If You Enjoy Wonder Egg Priority, Watch Serial Experiments Lain

WARNING: The following contains discussion of suicide and depression.

Wonder Egg Priority is a series that begs comparison to a few different shows. As a darker twist on the magical girl formula dealing with trauma and psychological turmoil, comparisons with Madoka Magica are obvious. The art style has been compared to Kyoto Animation's work, while its symbolic storytelling evokes the works of Kunihiko Ikuhara or Satoshi Kon. However, the show's relative may be an infamously unsettling series from the late '90s.

Serial Experiments Lain was an incredibly esoteric series dealing with the ramifications of technology and internet culture, a rather grim cyberpunk foreshadowing of the present day. While the two shows have different stories and aesthetics, Serial Experiments Lain shares a lot in common thematically with Wonder Egg Priority.

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Wonder Egg Priority

Wonder Egg Priority centers around Ai Ooto, whose borderline suicidal state depressive state is brought on after her friend's own suicide. She's also horribly bullied for her heterochromia, causing her to retreat from school and her social life in general. One day, she follows the instructions of an unknown being, who eventually instructs her to buy a Wonder Egg. This egg breaks in the world of Ai's dreams and allows her to save others from their own inner demons.

These dream sequences are incredibly surreal, with people's fears and problems embodied with literal monsters and physical threats. By solving these problems, Ai becomes more empowered in herself, allowing her to move past her inner anguish and trauma. This narrative structure is in some ways a much more phantasmagoric version of the premise of the past few Persona games and anime, but it also recalls an infamous cult hit from 1998.

Serial Experiments Lain

Serial Experiments Lain aired in 1998, but it's still as topical today as it was at the turn of the millennium. The series follows the eponymous middle schooler Lain, whose awkward life is accentuated by her distance from pretty much any sort of relationship. Things become far more bizarre when people at Lain's school begin receiving emails from a dead former classmate. This classmate reaches out to Lain via the "Wired," a ubiquitous Internet analog where the classmate now lives after simply "abandoning" her physical body.

The ensuing psychological cat-and-mouse game between the increasingly inquisitive Lain and various forces determine who will be seen as the God of the Wired. The series had numerous psychedelic inspirations, such as Alice in Wonderland, Project Xanadu and Timothy Leary's beliefs on eight-level consciousness. The introspective narrative deals with conspiracy theories and the existential reality of technology's growing reach. Because of this, Lain is typically seen as a contemporary of shows such as Evangelion.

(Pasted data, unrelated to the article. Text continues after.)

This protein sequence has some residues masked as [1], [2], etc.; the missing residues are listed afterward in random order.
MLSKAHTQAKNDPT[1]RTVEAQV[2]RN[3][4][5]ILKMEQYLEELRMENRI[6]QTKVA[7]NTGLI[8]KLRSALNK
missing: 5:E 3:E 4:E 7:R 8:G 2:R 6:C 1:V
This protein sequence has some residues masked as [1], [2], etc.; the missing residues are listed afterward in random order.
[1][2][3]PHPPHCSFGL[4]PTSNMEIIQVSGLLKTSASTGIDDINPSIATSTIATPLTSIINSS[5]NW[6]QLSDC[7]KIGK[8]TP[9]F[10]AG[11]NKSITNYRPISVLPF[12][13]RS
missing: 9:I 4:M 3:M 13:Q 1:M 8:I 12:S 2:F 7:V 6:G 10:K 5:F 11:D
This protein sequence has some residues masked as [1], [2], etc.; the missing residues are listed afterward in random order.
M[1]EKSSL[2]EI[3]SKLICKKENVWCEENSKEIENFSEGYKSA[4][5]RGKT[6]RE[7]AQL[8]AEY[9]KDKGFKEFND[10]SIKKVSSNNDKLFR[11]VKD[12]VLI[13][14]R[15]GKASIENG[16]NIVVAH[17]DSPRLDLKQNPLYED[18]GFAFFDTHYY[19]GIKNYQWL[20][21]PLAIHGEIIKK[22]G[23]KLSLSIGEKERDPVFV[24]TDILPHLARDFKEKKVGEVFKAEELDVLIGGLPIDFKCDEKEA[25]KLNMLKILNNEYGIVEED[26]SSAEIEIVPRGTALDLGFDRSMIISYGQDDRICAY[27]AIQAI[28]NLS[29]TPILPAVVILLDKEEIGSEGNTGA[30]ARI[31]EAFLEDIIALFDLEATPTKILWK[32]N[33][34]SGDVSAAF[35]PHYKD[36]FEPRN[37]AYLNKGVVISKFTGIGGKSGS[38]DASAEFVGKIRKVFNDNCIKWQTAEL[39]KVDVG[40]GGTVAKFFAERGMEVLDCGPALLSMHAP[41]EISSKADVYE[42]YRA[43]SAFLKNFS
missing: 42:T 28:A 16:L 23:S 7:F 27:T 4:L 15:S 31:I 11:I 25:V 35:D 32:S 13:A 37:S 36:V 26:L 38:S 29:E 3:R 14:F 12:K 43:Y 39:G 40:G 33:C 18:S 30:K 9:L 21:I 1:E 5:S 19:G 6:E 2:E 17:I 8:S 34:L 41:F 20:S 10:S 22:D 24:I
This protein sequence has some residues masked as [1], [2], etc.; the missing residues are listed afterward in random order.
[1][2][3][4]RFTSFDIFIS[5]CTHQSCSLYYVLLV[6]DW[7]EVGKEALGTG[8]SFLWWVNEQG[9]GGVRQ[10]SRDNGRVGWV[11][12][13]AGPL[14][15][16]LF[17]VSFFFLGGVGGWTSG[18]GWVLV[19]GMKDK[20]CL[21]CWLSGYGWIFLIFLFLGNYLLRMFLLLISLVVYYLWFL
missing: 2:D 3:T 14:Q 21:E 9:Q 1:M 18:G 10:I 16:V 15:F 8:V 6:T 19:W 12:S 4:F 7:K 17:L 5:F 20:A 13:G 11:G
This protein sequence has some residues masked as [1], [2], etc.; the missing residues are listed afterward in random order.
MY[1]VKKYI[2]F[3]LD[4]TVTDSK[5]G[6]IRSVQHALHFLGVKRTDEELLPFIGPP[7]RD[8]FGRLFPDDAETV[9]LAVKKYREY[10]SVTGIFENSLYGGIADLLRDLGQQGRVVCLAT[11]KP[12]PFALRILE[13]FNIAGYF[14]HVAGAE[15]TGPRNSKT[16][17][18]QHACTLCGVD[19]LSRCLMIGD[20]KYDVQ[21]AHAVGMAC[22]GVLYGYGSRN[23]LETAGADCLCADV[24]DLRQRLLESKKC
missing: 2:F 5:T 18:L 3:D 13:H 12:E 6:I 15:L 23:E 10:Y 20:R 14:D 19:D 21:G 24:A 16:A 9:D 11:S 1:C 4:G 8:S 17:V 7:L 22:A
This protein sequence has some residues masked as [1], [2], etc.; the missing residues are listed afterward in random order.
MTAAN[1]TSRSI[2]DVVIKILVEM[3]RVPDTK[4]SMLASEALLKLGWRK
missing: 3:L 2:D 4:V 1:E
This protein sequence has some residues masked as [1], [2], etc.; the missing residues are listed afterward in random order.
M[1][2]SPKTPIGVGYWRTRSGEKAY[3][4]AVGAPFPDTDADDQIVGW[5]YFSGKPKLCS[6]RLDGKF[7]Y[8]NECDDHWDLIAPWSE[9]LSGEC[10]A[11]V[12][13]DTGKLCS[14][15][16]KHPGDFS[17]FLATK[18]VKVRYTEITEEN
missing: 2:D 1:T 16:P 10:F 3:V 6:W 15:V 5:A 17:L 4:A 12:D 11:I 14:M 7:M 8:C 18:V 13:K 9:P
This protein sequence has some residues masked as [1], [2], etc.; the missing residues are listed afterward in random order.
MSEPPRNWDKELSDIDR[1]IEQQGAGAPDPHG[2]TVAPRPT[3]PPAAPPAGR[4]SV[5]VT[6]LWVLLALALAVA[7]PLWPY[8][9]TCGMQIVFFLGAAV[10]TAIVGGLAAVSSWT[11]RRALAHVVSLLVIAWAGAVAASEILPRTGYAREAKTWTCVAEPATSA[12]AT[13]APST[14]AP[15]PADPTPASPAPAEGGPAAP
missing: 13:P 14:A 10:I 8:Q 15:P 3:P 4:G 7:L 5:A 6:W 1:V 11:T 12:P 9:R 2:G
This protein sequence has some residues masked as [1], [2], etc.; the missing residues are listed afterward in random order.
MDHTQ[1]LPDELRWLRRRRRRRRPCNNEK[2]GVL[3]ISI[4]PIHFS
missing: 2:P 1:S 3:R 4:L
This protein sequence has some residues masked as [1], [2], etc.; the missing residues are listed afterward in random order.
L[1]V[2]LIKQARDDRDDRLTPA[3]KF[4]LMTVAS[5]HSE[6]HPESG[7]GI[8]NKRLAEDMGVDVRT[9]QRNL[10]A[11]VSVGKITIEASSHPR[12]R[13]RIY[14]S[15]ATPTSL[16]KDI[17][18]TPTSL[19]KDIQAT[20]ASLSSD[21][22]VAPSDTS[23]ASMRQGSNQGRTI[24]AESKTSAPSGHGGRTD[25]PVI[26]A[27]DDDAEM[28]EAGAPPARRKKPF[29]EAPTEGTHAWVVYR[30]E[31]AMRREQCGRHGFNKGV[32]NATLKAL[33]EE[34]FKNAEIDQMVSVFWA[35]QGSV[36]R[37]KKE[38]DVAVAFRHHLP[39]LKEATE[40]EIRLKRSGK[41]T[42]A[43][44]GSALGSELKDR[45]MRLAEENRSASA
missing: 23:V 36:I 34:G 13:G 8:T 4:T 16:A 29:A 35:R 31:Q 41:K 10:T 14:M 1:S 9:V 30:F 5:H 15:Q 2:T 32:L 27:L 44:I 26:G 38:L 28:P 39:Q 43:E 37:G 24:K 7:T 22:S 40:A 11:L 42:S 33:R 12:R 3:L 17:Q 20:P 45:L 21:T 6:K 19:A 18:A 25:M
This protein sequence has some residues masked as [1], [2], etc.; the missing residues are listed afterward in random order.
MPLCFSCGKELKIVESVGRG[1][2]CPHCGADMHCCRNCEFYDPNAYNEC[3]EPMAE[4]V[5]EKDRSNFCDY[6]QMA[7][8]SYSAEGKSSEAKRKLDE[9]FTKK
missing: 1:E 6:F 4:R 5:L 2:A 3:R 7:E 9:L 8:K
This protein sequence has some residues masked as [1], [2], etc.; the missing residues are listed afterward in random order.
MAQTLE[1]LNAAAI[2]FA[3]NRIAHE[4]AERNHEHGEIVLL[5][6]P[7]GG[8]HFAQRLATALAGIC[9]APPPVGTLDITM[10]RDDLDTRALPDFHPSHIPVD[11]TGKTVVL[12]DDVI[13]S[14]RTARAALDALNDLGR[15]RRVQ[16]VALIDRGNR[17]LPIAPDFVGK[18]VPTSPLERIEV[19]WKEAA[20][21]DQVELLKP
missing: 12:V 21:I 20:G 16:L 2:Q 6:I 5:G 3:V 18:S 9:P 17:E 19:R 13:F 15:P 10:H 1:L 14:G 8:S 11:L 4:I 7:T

The Psychological Similarities & Differences Between the Two Anime

Both Lain and Wonder Egg Priority center on socially isolated 14-year-old girls processing the fallout of a classmate's suicide. From there, they both fall down a surreal proverbial rabbit hole that upends the course of their lives. In the case of Lain, this other world is the Wired, while Ai follows the requests of strange eggs in dreams to deal with otherwise unseen issues.

However, while Ai and Lain both start in the same place, they appear to be heading in opposite directions. At the start of Wonder Egg Priority, Ai is a hikikomori withdrawn from society due to her own despair, but as the series continues, she becomes more socially active and emotionally restored. On the other hand, Lain becomes more and more withdrawn from reality as she dives deeper into the Wired, feeling more attuned to its technological transcendent realm than to normal reality. Ai's seclusion is also brought on by her being bullied and mistreated by others, whereas Lain is portrayed as being a recluse as a result of her own choices.

Both anime use surrealism and exaggeration to personify and anthropomorphize mental illness, trauma and depression while exploring issues of identity. However, Wonder Egg Priority does this in a far less abstruse way when compared to Lain. Lain's level of psychedelia is notoriously apocryphal and symbolistic, making its narrative a bit harder to parse than the relatively more straightforward storytelling of Wonder Egg Priority.

Despite these key differences, the shows both deal with incredibly timely issues, touching upon heavy subjects in a way that is typically unseen in anime. Fans who are enjoying Wonder Egg Priority and are OK with more cryptic storytelling should definitely watch (or rewatch) Serial Experiments Lain.

For more information on the warning signs and prevention of suicide, click here. If you or someone you know is in emotional distress or considering suicide, call the National Suicide Prevention Lifeline at 1-800-273-TALK (8255). If you live outside the U.S., click here for a list of international hotlines.